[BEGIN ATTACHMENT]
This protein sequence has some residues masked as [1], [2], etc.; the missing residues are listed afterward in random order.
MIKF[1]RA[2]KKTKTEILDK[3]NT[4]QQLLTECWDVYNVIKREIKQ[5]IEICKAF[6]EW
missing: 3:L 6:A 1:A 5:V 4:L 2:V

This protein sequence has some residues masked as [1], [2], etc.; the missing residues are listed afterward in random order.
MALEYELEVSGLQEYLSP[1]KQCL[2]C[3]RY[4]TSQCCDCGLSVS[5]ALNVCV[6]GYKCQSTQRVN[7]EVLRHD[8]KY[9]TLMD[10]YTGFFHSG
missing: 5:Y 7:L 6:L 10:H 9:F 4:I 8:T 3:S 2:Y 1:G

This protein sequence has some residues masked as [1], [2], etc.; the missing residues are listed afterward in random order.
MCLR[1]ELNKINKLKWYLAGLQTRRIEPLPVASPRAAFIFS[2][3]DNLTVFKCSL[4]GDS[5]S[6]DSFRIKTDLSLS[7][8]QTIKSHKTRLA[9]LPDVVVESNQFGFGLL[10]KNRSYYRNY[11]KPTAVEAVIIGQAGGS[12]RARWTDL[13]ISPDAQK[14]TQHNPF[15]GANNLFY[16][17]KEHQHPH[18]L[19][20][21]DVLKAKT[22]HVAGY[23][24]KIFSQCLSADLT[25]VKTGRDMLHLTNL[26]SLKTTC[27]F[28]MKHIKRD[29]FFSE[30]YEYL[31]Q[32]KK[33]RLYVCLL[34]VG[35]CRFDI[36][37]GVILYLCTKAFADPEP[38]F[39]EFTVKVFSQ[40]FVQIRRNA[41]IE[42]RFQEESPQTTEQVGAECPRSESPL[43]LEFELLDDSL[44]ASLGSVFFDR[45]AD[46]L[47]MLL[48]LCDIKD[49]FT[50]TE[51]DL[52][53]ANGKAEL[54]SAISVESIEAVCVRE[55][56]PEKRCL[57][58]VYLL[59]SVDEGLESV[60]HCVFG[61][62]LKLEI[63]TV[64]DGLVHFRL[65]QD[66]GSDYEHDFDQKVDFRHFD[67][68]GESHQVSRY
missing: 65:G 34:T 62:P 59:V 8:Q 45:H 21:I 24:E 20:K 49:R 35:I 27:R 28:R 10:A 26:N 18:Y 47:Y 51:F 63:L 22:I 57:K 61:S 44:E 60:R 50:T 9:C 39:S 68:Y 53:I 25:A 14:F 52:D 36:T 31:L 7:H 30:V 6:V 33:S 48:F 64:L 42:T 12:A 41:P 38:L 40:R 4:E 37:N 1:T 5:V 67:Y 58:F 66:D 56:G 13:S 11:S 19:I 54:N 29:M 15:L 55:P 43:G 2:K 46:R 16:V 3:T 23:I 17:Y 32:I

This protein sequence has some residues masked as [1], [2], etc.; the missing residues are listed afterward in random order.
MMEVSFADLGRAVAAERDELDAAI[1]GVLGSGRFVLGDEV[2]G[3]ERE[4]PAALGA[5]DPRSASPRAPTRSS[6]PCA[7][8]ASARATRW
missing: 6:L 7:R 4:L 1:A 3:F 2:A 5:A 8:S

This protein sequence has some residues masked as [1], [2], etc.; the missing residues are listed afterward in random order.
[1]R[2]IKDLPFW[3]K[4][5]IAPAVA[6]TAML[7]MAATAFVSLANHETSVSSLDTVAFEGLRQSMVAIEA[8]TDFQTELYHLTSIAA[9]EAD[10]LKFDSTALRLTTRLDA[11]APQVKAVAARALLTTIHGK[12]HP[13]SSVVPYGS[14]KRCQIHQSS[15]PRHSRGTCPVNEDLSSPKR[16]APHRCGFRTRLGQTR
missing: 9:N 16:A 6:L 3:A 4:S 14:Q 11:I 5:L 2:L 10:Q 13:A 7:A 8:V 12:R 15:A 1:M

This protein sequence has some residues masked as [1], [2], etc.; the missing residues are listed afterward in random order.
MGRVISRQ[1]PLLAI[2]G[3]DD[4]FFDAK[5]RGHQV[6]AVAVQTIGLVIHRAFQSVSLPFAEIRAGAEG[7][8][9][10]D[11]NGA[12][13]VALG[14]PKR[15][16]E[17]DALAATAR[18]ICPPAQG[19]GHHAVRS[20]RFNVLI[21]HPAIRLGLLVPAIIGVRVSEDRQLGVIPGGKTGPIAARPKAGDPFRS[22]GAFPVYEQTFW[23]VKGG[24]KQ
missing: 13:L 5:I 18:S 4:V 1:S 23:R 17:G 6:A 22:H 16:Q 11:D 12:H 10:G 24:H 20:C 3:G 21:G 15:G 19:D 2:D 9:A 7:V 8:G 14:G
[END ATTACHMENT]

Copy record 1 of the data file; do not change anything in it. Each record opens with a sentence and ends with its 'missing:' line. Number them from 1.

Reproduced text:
This protein sequence has some residues masked as [1], [2], etc.; the missing residues are listed afterward in random order.
MIKF[1]RA[2]KKTKTEILDK[3]NT[4]QQLLTECWDVYNVIKREIKQ[5]IEICKAF[6]EW
missing: 3:L 6:A 1:A 5:V 4:L 2:V